Video games get a new boss monster

Video games get a new boss monster, The virtual city of Hightower will drown next year in an epic flood.

What happens next will be up to players who pick up “Highwater,” the latest entry in the growing genre of climate-influenced video games. Characters in the game will get the chance to make friends, fight enemies and scavenge for supplies — all while navigating a drowned digital city that bears an intentional resemblance to post-Katrina New Orleans.

Video games get a new boss monster

“The premise of the game is you’re just normal people living in this place hit by a flood,” said Igor Simic, founder of Demagog Studio. His gaming and animation company is partnering with Los Angeles-based Rogue Games Inc. to release “Highwater” early next year.

It’s anyone’s guess, however, whether “Highwater” and games like it will inspire players to take action in the real world.

Video games get a new boss monster, Simic said the developers didn’t want to make the game “preachy.” But the industry does want to make games that are relevant, experts say. In some cases, that means developing content that reflects real-world social, economic and environmental challenges — not in a ripped from the headlines way Marvel D23 Event, but with nuance, intentionality and, yes Video games get a new boss monster, fun.

“The big thing for us is we create entertainment. None of this is overt messaging about climate or politics. What’s ‘revolutionary’ is we’re creating games that simply take reality into account. It’s not purely escapist,” said Simic, 34.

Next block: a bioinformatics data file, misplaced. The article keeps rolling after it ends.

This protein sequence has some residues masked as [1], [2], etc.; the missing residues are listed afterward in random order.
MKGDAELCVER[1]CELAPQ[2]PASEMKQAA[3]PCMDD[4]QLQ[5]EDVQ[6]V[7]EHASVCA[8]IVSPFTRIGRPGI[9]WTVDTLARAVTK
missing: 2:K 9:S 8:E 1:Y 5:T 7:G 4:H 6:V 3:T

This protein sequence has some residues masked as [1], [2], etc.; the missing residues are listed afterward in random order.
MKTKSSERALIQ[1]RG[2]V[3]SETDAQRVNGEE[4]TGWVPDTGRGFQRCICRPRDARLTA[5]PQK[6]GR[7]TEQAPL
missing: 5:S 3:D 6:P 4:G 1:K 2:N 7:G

He said his Belgrade, Serbia-based studio’s roughly 20 creators are encouraged to see world events through an unconventional, and sometimes comedic, lens. “There’s no guilt-tripping,” he said.

And in fact, there’s a risk in doing so, said one industry official.

The “more dystopian games, they bum people out,” said Marina Psaros, senior manager for sustainability for Unity Software Inc., a San Francisco-based platform for interactive digital content.

But she added that titles such as “Highwater” are part of a broader shift in the video game industry in which virtual and real-world experiences are more closely linked.

“Games are really custodians of culture Video games get a new boss monster,” Psaros said. “I think for younger generations, like my kids, their understanding of their digital selves and real-world selves is really enmeshed.”

While much of that meshing happens at the player level, where the thrills and chills of gaming are felt individually or within player groups, questions around the gaming industry’s role — or potential role — in addressing challenges like climate change are ripening because gaming has global reach like few other industries. The creative and business minds shaping the gaming industry now extend across every continent.

At the 2019 United Nations Climate Action Summit in New York, officials launched the Playing for the Planet Alliance, a volunteer partnership between the UN Environment Programme and more than 30 game studios to set “ambitious, specific and time-based” commitments to meet sustainable development goals. In July, the alliance announced its 2022 “Green Game Jam” awardees in categories such as “Best in Forests,” “Best in Food” and “UNEP Choice.”

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